Some people collect stamps. Others collect rocks or trinkets or magnets or keychains: things to remember places by or things to set on their shelf and admire.

I collect words.

But words aren’t quite as tangible as a rare rock or gold trophy, right? Words are almost abstract. Can you touch words? Can you taste words? Can you feel words?

Words are beautiful. I say them sometimes to simply taste them on my tongue. “Pomegranate” is a lovely example: It has an elegant, soft pop that slips back, like the edge a the tide, sliding up, sending a wave of chilly shock up your tingling limbs, and then pulling back.

Maybe not all words flow as smoothly as others, but with each I can taste a clear personality. Like the words, “lurid” or “dado.” The first begging to be sneered, the later to be stuck into a limerick.

Each word has a taste. Each word has it’s rhythm.

And that’s just the personality of it’s outside form.

What about it’s meaning?

It’s funny how specific words can be.

Have you ever wanted to know what to say when you throw someone out a window? Maybe it would be handy for throwing out insults?  Defenestration would be the word you’re looking for. What about describing your favorite activity? Curling up with a huge, thick book. Or curling up with a tome.

Or what about a sense of longing in your heart for something that is now gone. A wishful heart for the “good ole days.” A deep homesickness.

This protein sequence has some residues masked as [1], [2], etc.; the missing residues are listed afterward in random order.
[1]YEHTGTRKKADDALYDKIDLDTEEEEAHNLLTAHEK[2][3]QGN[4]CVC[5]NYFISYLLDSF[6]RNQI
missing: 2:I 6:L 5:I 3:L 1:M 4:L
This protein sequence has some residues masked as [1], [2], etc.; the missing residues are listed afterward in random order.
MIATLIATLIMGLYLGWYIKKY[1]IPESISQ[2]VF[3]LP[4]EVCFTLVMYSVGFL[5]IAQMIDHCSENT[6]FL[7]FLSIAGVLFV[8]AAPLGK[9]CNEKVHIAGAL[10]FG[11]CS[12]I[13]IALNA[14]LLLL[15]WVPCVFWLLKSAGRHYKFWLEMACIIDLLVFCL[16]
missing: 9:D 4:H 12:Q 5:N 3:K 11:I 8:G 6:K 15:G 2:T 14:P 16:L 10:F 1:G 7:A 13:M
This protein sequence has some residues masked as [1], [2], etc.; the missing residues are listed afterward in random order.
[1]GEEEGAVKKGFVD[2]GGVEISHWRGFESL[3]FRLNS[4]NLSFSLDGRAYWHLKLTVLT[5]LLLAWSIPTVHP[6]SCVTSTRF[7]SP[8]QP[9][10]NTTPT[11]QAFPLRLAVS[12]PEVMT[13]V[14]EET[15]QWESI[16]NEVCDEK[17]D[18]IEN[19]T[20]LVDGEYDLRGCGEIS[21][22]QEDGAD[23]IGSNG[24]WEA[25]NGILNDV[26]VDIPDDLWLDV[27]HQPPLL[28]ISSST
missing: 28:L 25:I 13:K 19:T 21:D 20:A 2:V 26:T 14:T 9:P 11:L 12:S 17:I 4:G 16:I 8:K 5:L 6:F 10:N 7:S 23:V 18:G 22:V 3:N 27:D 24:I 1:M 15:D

There’s a Welsh word for that. My favorite word in fact.

Hiraeth.

Even in its taste, the word whispers of deep longing.

It sounds like the kind of word you would stand on a distant moor in the middle of a misty morning and mummer to yourself.

One interesting thing I took away from reading the novel Watership Down earlier this year was the world building behind the rabbits’ language.

Different cultures, I realized, shape different words.

While we have no need for the word “silflay,” the rabbits need something to call the action of leaving their holes to go feed on grass.

That fascinates me.

But words are not only beautiful and interesting, they are powerful too.

I feel the glow of words shaped around love. I feel the sting of words shaped around hate and anger. In fact, as the Bible says: “Death and life are in the power of the tongue.” (Proverbs 18:24) That’s a huge power and, like from the quote in the old Spiderman movies: “With great power comes great responsibility.”

Do you use words? How often do you use them? On a daily basis?